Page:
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I am going to do my brakes this winter I thought about rear shocks Mine are still good but thought progressive air would be better, but expensive are they worth the money? I already have progressive springs for the front and a superbrace ready to go in
 

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Bob Cassel
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I did mine in my 1100. Yes, very much worth it.
 

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Hey tommyh,

IMO, I would suggest only replacing the factory shock with progressive shock (factory replacement) as it will make a pretty significant difference in handling, it sure did on mine and my brothers. As for air shocks, stick to the factory one as it only provides ride height when changing loads and nothing to do with firmness or handling.

I have another friend that has dual air shocks and he goes around corners like he's on a pogo stick.

Good luck
Rick
 

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Just another ORF!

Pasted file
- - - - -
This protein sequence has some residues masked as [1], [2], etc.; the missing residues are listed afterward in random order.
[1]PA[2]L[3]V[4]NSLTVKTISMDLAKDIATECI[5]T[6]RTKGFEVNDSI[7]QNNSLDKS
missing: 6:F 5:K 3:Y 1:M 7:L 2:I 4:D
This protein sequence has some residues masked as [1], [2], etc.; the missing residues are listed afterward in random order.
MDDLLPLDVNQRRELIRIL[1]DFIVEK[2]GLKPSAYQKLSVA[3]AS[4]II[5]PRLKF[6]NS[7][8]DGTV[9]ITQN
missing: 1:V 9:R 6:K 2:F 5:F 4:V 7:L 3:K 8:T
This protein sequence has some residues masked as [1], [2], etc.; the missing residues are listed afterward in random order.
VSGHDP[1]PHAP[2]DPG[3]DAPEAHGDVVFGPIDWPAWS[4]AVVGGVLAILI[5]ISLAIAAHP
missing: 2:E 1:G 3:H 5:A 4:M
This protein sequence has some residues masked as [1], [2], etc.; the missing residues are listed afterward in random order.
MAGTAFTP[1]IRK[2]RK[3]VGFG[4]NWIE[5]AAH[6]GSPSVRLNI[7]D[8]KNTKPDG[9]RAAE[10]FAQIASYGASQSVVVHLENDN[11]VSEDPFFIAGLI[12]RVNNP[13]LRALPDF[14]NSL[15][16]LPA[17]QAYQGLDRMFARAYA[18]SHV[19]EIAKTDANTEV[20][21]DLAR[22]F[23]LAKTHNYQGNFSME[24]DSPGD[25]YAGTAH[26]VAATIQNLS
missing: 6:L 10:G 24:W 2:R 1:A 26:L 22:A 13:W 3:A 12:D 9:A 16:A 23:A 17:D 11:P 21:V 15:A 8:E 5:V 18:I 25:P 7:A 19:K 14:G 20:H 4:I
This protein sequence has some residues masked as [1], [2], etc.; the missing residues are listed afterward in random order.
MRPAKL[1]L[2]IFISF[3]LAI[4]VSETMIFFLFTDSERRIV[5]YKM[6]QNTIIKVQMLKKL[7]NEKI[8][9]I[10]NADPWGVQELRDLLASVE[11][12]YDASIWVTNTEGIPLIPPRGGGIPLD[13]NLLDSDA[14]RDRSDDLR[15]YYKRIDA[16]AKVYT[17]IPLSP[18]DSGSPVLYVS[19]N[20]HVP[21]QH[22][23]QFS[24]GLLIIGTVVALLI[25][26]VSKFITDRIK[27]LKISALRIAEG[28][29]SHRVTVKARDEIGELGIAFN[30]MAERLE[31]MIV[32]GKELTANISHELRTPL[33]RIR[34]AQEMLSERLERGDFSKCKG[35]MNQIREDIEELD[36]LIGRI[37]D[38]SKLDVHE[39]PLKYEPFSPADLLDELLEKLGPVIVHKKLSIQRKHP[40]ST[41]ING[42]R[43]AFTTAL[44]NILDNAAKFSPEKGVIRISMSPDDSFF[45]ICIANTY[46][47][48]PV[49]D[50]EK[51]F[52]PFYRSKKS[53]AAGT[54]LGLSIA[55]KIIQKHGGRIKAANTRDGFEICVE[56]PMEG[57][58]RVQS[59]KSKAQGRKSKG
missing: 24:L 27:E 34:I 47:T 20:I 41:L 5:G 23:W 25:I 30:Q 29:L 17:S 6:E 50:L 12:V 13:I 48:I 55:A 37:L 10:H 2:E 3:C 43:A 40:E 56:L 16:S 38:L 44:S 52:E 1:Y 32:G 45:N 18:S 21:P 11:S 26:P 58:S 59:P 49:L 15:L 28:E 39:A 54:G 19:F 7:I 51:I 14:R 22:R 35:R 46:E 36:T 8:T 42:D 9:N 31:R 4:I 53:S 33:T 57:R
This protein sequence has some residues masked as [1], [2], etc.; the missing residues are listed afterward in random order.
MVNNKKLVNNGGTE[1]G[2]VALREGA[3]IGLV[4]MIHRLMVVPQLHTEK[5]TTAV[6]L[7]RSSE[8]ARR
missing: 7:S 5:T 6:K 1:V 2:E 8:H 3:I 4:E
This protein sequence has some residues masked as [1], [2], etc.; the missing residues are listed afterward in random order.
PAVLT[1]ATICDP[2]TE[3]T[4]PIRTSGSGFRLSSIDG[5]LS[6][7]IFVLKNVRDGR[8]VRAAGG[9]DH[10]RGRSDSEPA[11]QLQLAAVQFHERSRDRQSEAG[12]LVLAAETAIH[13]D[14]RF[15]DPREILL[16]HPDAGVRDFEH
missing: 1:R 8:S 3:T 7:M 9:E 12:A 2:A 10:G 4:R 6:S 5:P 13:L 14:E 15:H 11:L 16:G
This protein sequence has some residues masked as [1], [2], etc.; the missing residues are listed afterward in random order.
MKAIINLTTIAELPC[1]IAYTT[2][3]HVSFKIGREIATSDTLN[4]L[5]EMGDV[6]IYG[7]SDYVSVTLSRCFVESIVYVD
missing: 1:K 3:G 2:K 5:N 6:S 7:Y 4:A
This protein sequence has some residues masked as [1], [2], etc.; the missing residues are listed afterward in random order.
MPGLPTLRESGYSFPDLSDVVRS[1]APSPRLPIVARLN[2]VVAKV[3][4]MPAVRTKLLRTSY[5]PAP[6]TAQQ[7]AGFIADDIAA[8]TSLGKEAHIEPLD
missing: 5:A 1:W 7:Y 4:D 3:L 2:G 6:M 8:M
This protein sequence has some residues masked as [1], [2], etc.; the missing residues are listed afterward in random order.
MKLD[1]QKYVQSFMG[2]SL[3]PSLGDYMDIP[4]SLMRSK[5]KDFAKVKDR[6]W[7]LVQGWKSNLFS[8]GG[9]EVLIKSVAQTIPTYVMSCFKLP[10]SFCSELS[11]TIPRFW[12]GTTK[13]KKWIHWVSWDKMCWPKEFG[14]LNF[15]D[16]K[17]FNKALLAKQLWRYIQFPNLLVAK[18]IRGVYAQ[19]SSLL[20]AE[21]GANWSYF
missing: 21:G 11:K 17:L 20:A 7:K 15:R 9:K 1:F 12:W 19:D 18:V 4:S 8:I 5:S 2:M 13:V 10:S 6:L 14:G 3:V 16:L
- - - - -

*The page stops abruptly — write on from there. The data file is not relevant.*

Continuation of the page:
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The stock set up consists of a regular shock (coil spring over a dampener unit) and the air bag (no spring/dampener)

The Progressive 416s are sprung dampeners with air bags (best of both worlds) and yes, they provide a firmer, morecontrolled ride, yet not a harsh onee.

If you're looking for a better handling bike, with a bit firmer, yet comfortableride, then the Progressive 416s are for you.
 

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The 416's are the best money I have spent my 81' Interstate.
Pricey? YES!
Worth it? ABSOLUTELY
 

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Other side of the pond
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416's are the way to go. Firm but not too harsh, and they eliminate the stock shocks wallowing.
 

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I installed 416s on my 1200 Asp and consider the $370 well spent.
Bobby
 

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I put a set of 416's on my bike last year during the Christmas sale at cyclemax 20% off. It was really, other than the superbrace one of the best things I ever did to improve the handling of my bike. I will never go back in fact if these ever go bad Progressive sells kits to rebuild them.
 

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I will 22nd this motion I did the 416`s on my 1500 & It was probably one of the best $300 I have ever spent They work real well with the fork springs & fork brace You will wonder what took you soo long to install them ! Amuch improved ride when you ride the twisties ( cause twisties take the cake )
 

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Yes, the Progressives are a great upgrade, especially if you are currently experiencing handling problems ("wallowing") in curves due to a worn out stock unit.